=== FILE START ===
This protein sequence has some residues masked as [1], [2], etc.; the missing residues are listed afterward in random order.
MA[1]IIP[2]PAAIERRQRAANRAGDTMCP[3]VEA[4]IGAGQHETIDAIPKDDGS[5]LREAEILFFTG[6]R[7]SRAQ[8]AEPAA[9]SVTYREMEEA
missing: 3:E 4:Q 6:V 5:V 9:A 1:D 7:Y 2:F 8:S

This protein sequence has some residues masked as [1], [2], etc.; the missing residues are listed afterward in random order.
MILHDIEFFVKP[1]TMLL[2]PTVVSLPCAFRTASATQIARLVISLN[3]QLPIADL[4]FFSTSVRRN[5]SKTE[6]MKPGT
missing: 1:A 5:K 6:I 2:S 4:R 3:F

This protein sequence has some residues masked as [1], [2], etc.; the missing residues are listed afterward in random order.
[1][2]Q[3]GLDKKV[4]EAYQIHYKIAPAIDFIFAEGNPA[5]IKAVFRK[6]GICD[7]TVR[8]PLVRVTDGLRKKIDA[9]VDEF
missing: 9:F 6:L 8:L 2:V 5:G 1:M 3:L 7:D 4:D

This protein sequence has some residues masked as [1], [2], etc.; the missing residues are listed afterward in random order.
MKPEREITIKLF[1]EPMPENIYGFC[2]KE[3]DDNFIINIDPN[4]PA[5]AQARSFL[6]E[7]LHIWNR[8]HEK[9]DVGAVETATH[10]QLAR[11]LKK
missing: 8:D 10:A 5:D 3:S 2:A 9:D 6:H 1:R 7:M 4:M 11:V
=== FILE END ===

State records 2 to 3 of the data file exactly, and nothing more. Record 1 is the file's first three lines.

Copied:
This protein sequence has some residues masked as [1], [2], etc.; the missing residues are listed afterward in random order.
MILHDIEFFVKP[1]TMLL[2]PTVVSLPCAFRTASATQIARLVISLN[3]QLPIADL[4]FFSTSVRRN[5]SKTE[6]MKPGT
missing: 1:A 5:K 6:I 2:S 4:R 3:F

This protein sequence has some residues masked as [1], [2], etc.; the missing residues are listed afterward in random order.
[1][2]Q[3]GLDKKV[4]EAYQIHYKIAPAIDFIFAEGNPA[5]IKAVFRK[6]GICD[7]TVR[8]PLVRVTDGLRKKIDA[9]VDEF
missing: 9:F 6:L 8:L 2:V 5:G 1:M 3:L 7:D 4:D